Most of coffee addicts drink coffee for stimulation and solution for their tiredness. However, the cause of coffee addict’s fatigues is the ingestion of caffeine with coffee. According to an article in Natural Medicine by Joseph E Pizzorno and Michael T Murray (2005), regular caffeine intake may actually result in chronic fatigue although acute caffeine consumption provides stimulation. They maintain that “while mice fed one dose of caffeine demonstrated significant increases in their swimming capacity, when the dose of caffeine was given for 6 weeks, a significant decrease in swimming capacity was observed.
” 2. 3. Withdrawal symptoms 2. 3. 1. Sign and symptoms When coffee addicts quit the intake of coffee, they will encounter many symptoms of withdrawal similar to those experienced by addicts of substances like alcohol and nicotine. According to researchers of the Johns Hopkins University School of Medicine, blind experimental studies in healthy normal caffeine consumers who abstain for 24 hours indicate that the incidence of withdrawal headache is about 50%. When all withdrawal symptoms are considered, the incidence of caffeine withdrawal is higher.
In a population-based random digit dial telephone survey study, 40 to 70% of individuals who tried to quit caffeine use reported experiencing withdrawal symptoms. Significant caffeine withdrawal has been shown to occur after abstinence from a dose as low as 100 mg/day, which is the caffeine equivalent of one 6 oz. cup of brewed coffee. In many studies, the symptoms of completely abstaining from caffeine can be dramatic. Some individuals are so impaired by the headache or other symptoms they cannot go work and even cannot handle their every day life. a.
Physical symptom ? Headache – These headaches are caused by excess blood collecting in the area around the brain and sinus cavities. Without the stimulation provided by caffeine, the blood vessels shrink, restricting the flow of blood. The traditional cure for caffeine withdrawal is to ingest more caffeine. This is also why many headache medications contain small amounts of caffeine. (Pollick, 2007) ? Fatigue – tiredness, lethargy, sluggishness ? Sleepiness/drowsiness – sleepy, drowsy, yawning ? Flu-like symptoms – These symptoms have many different signs.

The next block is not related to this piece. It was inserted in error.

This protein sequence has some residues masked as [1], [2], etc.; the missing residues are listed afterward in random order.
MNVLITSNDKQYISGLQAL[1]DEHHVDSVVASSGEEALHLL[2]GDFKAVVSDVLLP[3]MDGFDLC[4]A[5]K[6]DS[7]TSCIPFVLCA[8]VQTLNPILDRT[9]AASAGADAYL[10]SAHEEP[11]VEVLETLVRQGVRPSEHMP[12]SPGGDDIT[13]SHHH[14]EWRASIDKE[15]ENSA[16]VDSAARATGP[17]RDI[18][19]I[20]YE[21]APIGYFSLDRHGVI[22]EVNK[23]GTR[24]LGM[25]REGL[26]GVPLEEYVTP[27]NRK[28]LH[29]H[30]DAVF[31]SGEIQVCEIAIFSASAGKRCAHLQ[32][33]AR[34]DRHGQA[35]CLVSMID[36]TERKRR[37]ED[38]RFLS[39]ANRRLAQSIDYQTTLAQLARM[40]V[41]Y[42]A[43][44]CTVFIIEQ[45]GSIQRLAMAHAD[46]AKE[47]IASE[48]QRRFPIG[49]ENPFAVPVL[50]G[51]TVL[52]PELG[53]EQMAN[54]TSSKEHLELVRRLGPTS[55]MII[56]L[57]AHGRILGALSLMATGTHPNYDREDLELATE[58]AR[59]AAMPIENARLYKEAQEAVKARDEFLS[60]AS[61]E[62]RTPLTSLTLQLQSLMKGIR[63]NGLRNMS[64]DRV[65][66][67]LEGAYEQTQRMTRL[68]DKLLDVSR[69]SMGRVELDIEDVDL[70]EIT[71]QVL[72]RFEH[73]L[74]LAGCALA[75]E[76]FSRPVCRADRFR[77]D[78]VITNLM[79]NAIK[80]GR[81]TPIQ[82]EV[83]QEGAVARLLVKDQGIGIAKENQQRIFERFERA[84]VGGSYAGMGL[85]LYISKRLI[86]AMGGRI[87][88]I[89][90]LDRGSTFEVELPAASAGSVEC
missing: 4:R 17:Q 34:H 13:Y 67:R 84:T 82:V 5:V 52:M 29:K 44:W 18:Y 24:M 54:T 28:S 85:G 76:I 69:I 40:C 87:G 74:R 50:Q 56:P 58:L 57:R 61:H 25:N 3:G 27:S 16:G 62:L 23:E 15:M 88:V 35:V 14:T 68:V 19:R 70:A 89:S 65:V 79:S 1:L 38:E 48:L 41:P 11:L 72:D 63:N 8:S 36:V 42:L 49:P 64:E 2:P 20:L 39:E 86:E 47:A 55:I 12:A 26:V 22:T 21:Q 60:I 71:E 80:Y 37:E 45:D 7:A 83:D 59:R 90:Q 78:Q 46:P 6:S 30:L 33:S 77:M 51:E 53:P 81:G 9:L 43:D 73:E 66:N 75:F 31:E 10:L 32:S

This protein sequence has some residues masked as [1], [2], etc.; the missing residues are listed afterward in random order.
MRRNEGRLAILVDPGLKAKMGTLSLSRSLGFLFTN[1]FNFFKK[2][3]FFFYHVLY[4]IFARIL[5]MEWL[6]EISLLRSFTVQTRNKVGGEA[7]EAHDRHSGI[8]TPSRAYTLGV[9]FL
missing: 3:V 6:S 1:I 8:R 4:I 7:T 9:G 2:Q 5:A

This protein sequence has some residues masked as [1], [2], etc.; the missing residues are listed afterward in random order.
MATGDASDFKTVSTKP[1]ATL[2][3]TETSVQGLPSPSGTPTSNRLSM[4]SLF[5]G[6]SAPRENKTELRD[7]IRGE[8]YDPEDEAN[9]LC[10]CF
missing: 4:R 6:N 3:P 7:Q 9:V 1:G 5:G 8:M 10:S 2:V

For instance, nausea/vomiting, muscle aches/stiffness, hot and cold spells, and heavy feelings in arms or legs. b. Emotional symptoms ? Difficulty concentrating – muzzy ? Work difficulty – decreased motivation for tasks/work ? Irritability – irritable, cross, miserable, decreased well-being/ contentedness • ? Depression – depressed mood ? Anxiety – anxious, nervous 3. Conclusion To summarize, an enormous number of people, 80-90 percent of adults in North America, is addicted to coffee which contains significant amount of caffeine.
This is because caffeine is a toxic substance, and caffeine intoxication and even death can result in case of over dose. Caffeinism, coffee dependence, and fatigue are serious negative effects of coffee addiction, and when coffee addicts quit drinking the beverage, they will encounter many symptoms of withdrawal. Yet, surprisingly, the caffeine is not listed as an addictive drug by WHO (World Health Organization). That is the reason why it is easily found in many everyday products such as coffee, tea, sweets, biscuits and carbonate drinks without any warning and most people do not even think of caffeine as a drug.
Consequently, there is great need for more research and studies into the negative effects of caffeine to create great awareness of the dangers and to prompt the introduction of restrictive legislation. A huge number of people around the world consume coffee and they are in danger. They must be given a good enough reason to stop their coffee consumption or cut down to safer levels of caffeine intake. 4. Reference Internet Encyclopedia Britannica(2007), Coffee. Retrieved February 8, 2007 from web site:http://www. britannica. com/eb/article-9106003/coffee Johns Hopkins University School of Medicine(2003), Information about caffeine dependence.
Retrieved February 13, 2007 from web site: http://www. caffeinedependence. org/caffeine_dependence. html Answer. com(2007), Caffeine addiction. Retrieved February 8, 2007 from web site: http://www. answers. com/what%20caffeine%20addiction%20is Holmgren, P, Norden-Pettersson L, Ahlner J (2004), Caffeine fatalities four case reports. Retrieved February 8, 2007 from web site: http://www. answers. com/what%20caffeine%20addiction%20is Dani Veracity(2005), The hidden dangerous of caffeine: how coffee causes exhaustion, fatigue and addiction. Retrieved February 8, 2007 from web site: http://www. newstarget. com/012352. htmlSample Essay of RushEssay.com